Hong Kong Exchanges and Clearing Limited (HKEX), which operates stock and futures markets in Hong Kong, announced a plan to institute a Volatility Control Mechanism (VCM) designed to prevent extreme price volatility for its derivatives market in November of 2016. The institution of this mechanism follows the HKEX’s adoption of a VCM for the securities market in August of this year.
How Does the VCM Work?
The VCM consists of several measures, including the triggering of a cooling-off period of 5 minutes when there is an attempt to trade a contract covered by the VCM at a price more than 5 per cent away the reference price (the price of the last, or most recent trade, 5 minutes ago), subject to certain exceptions. Trading of the contract can continue within the cooling off period but within a band.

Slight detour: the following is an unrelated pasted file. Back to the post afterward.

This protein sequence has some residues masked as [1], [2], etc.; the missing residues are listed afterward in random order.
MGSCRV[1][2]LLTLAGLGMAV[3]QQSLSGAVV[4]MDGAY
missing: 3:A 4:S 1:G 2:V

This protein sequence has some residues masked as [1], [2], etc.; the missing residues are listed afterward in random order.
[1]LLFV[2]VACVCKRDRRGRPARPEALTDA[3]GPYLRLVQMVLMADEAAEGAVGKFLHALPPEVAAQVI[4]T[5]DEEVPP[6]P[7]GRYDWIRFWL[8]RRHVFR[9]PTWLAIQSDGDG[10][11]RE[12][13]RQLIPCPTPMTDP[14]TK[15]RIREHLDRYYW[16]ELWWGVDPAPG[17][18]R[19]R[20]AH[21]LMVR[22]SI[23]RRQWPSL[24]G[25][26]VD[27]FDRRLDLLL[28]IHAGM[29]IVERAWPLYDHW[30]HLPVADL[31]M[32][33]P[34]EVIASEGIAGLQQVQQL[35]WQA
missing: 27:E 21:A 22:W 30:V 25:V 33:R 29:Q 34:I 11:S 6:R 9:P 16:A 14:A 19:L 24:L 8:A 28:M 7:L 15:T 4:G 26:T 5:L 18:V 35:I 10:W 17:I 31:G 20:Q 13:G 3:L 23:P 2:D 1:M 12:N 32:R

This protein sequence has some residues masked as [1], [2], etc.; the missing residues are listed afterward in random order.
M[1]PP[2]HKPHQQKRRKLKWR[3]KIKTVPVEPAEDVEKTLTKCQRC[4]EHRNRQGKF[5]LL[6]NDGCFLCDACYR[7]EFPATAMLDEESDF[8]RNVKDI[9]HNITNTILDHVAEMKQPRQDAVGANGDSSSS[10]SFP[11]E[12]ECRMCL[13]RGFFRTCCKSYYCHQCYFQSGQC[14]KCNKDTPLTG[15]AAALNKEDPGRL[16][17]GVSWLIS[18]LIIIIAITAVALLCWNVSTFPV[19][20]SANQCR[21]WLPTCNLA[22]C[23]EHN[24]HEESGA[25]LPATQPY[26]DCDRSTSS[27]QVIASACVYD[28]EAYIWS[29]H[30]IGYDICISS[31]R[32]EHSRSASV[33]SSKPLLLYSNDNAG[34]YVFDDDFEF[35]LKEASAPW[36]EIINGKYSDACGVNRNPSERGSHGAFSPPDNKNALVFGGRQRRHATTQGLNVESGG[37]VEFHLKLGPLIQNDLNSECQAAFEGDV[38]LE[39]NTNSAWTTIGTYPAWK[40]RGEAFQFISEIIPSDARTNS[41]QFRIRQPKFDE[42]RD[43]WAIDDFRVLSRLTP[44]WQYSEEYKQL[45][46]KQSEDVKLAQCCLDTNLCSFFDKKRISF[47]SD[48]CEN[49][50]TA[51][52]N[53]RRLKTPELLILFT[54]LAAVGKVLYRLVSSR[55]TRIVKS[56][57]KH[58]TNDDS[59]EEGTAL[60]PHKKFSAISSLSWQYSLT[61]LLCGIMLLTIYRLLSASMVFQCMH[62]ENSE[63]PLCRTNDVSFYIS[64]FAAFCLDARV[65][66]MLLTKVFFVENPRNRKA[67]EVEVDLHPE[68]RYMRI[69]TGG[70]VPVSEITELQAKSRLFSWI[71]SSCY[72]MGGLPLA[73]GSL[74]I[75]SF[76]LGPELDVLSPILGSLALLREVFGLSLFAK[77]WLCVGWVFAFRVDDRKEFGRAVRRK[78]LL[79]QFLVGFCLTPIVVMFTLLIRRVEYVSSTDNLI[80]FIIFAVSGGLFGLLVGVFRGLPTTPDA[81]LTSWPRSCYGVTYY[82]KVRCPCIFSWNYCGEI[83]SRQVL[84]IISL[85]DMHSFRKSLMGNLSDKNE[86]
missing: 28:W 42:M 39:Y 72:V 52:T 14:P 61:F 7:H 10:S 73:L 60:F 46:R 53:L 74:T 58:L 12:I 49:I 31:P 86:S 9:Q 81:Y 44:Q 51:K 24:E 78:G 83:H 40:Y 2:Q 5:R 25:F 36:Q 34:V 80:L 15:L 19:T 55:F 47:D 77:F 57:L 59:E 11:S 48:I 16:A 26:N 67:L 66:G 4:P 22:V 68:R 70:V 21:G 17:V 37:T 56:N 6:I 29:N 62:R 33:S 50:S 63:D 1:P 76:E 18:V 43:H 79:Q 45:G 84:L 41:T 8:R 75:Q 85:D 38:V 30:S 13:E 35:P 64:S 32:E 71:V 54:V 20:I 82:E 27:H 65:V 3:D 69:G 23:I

Roger Lee, HKEX’s Head of Markets, said in the announcement that “[t]he cooling-off period in the VCM mechanism alerts the market, provides a short time window allowing market participants to reassess their strategies and positions, and helps re-establish an orderly market at times when there is abrupt and drastic price movement for the contract concerned.”
Safeguard Against Volatility
Lee stated that the VCM is not intended to limit price fluctuations in normal market conditions but instead to safeguard the market from extreme price volatility arising from major trading incidents, and it is expected to be employed sparingly.
The HKEX announcement can be found at the following link:
Jeff Petersen is an attorney licensed in California and Illinois representing clients in a wide variety of securities matters. He can be reached in California at 858.792.3666 and in Illinois at 312.583.7488.